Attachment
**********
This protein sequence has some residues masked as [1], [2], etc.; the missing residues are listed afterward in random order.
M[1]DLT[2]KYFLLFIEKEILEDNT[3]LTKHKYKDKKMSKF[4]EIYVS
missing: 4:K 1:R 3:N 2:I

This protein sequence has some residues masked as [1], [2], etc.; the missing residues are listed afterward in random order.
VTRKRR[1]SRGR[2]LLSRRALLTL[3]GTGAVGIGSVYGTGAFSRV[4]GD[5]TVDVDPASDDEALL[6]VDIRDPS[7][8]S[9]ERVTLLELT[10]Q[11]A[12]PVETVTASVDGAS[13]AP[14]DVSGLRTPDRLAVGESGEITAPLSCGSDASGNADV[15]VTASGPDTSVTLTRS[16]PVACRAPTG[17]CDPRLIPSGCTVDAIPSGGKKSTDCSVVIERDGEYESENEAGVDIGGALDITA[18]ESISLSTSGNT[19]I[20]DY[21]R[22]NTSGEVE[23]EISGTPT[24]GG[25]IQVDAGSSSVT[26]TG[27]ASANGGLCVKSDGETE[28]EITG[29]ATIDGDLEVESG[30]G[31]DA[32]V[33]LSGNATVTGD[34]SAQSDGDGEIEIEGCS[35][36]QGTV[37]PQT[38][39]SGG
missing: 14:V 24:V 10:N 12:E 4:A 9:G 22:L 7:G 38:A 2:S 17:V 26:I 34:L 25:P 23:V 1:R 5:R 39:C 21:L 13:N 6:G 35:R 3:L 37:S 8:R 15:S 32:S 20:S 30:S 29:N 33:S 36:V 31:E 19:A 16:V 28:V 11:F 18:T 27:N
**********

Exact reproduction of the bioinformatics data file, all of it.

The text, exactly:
This protein sequence has some residues masked as [1], [2], etc.; the missing residues are listed afterward in random order.
M[1]DLT[2]KYFLLFIEKEILEDNT[3]LTKHKYKDKKMSKF[4]EIYVS
missing: 4:K 1:R 3:N 2:I

This protein sequence has some residues masked as [1], [2], etc.; the missing residues are listed afterward in random order.
VTRKRR[1]SRGR[2]LLSRRALLTL[3]GTGAVGIGSVYGTGAFSRV[4]GD[5]TVDVDPASDDEALL[6]VDIRDPS[7][8]S[9]ERVTLLELT[10]Q[11]A[12]PVETVTASVDGAS[13]AP[14]DVSGLRTPDRLAVGESGEITAPLSCGSDASGNADV[15]VTASGPDTSVTLTRS[16]PVACRAPTG[17]CDPRLIPSGCTVDAIPSGGKKSTDCSVVIERDGEYESENEAGVDIGGALDITA[18]ESISLSTSGNT[19]I[20]DY[21]R[22]NTSGEVE[23]EISGTPT[24]GG[25]IQVDAGSSSVT[26]TG[27]ASANGGLCVKSDGETE[28]EITG[29]ATIDGDLEVESG[30]G[31]DA[32]V[33]LSGNATVTGD[34]SAQSDGDGEIEIEGCS[35][36]QGTV[37]PQT[38][39]SGG
missing: 14:V 24:V 10:N 12:E 4:A 9:G 22:L 7:G 38:A 2:S 17:V 26:I 34:L 25:P 23:V 1:R 5:R 39:C 21:L 13:N 6:G 35:R 3:L 37:S 8:R 15:S 32:S 20:S 30:S 29:N 33:S 36:V 31:E 19:A 16:V 28:V 11:F 18:T 27:N